In 1999 Jack Palladino told The Examiner “I am a driven, arrogant person who holds himself and everyone around him to incredibly high standards.” (SF Examiner file photo)

In 1999 Jack Palladino told The Examiner “I am a driven, arrogant person who holds himself and everyone around him to incredibly high standards.” (SF Examiner file photo)

Arrests made in attack on SF private detective with help from his own camera

Well-known figure Jack Palladino taken off life support, ‘not expected to survive’

The storied San Francisco private detective who was gravely injured in a struggle over his camera outside his home in the Haight was “instrumental” in solving his own case, his family said Sunday.

Private detective Jack Palladino took photographs during the attempted robbery on Thursday that helped police identify two suspects in connection with his attack, according to his wife Sandra Sutherland.

“He would have been thrilled,” Sutherland told the San Francisco Examiner. “He loves catching bad guys.”

Palladino, who is known for taking on high-profile clients from Bill Clinton to Harvey Weinstein, suffered a major head injury and is not expected to survive, his family said. Police confirmed the arrests of Lawrence Thomas, 24, of Pittsburg and Tyjone Flournoy, 23, of San Francisco, on Sunday.

The attempted robbery unfolded when Palladino, 76, left his house on Page Street near Masonic Avenue with his camera at around 4:51 p.m. Thursday, according to police and his family.

While Palladino often photographed the neighborhood as a hobby, Sutherland said her husband also snapped pictures of people engaged in criminal activity.

She said Palladino “must have seen or heard something” because he rushed out the front door without his phone or wallet and left his glasses on the porch.

“It was the kind of thing that he would do,” Sutherland said.

Witnesses saw Palladino engage in a struggle with a suspect who grabbed his camera from the passenger seat of a vehicle, according to police and his family.

Palladino held onto his camera and was pulled to the ground when the car sped away.

He was taken to a hospital in life-threatening condition and taken off life support Sunday.

His stepson, Nick Chapman, said Palladino was alive as of Sunday afternoon but “not expected to last more than another day.”

Police later recovered the camera and its contents.

Thomas and Flournoy have both been booked into County Jail on suspicion of various charges including assault, attempted robbery and kidnapping in connection with the attack, jail records show.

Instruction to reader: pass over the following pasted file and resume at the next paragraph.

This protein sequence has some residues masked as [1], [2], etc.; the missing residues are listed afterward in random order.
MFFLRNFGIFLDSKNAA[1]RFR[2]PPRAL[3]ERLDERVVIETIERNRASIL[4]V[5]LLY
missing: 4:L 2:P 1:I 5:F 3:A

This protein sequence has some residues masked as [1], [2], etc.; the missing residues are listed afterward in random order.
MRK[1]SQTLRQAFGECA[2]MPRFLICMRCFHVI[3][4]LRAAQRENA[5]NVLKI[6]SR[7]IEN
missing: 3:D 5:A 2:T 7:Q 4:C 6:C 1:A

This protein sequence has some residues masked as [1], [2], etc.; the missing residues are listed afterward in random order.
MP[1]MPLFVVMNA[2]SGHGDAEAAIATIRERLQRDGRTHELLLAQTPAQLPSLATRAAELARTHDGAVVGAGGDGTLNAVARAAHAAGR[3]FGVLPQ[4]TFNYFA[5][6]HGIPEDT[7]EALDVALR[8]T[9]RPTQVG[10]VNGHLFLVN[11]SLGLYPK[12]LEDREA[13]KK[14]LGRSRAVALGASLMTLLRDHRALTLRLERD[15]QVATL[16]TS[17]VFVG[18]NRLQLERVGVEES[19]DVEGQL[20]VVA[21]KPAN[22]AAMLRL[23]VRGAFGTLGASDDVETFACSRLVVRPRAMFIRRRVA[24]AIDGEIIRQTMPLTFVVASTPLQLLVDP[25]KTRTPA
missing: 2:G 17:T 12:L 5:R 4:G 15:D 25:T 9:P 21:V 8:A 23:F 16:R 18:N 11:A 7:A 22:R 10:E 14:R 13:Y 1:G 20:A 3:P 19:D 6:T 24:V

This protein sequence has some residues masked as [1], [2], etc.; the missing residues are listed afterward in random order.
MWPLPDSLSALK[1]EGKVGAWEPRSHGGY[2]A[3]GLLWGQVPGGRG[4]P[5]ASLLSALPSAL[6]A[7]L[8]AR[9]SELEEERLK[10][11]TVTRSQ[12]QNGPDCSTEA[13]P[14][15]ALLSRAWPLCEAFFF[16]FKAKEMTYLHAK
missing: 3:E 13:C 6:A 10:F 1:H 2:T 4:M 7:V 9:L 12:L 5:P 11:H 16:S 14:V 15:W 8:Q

Thomas was arrested on Friday near Middle Point Road and Hare Street, while Flournoy was arrested Saturday in Reno, Nevada, according to police.

Last November, Flournoy was arrested but not charged in connection with the fatal shooting of 33-year-old Ronisha Cook in the Tenderloin.

Flournoy was among four suspects arrested in the case, two of whom have been charged with murder, the Examiner previously reported.

District Attorney Chesa Boudin said Flournoy was not the shooter, but a passenger in a car with the person who shot and killed Cook. His office filed murder charges against the driver and the shooter.

“Our hearts go out to the Palladino family for their loss,” Boudin told the Examiner on Sunday. “Jack Palladino served this community for decades; this is truly also a loss to all of San Francisco. We also want to thank the police for making arrests so quickly.”

Palladino’s family said they did not want the attack to be used against Boudin, who has come under criticism recently for declining to charge suspects who are later arrested in other crimes.

Palladino voted for Boudin and is a supporter of criminal justice reform, his family said.

“I dislike the pile-on on Chesa Boudin,” Sutherland said. “It seems like a cheap shot, you know.”

Bay Area NewsCrimesan francisco news

Just Posted

Ahmad Ibrahim Moss, a Lyft driver whose pandemic-related unemployment benefits have stopped, is driving again and relying on public assistance to help make ends meet. <ins>(Kevin N. Hume/The Examiner)</ins>
How much does gig work cost taxpayers?

Some drivers and labor experts say Prop. 22 pushed an undue burden on to everyday taxpayers.

Gov. Gavin Newsom, who visited the International Brotherhood of Electrical Workers Local 6 headquarters on Recall Election Day, handily won after a summer of political high jinks.	<ins>(Kevin N. Hume/The Examiner)</ins>
Lessons from a landslide: Key takeaways from California’s recall circus

‘After a summer of half-baked polls and overheated press coverage, the race wasn’t even close’

Suicide is the second leading cause of death for adolescents in the U.S. (Shutterstock)
Why California teens need mental illness education

SB 224 calls for in-school mental health instruction as depression and suicide rates rise

The Kimpton Buchanan Hotel in Japantown could become permanent supportive housing if The City can overcome neighborhood pushback. (Kevin N. Hume/The Examiner)
Nimbytown: Will SF neighborhoods allow vacant hotels to house the homeless?

‘We have a crisis on our hands and we need as many options as possible’

Most Read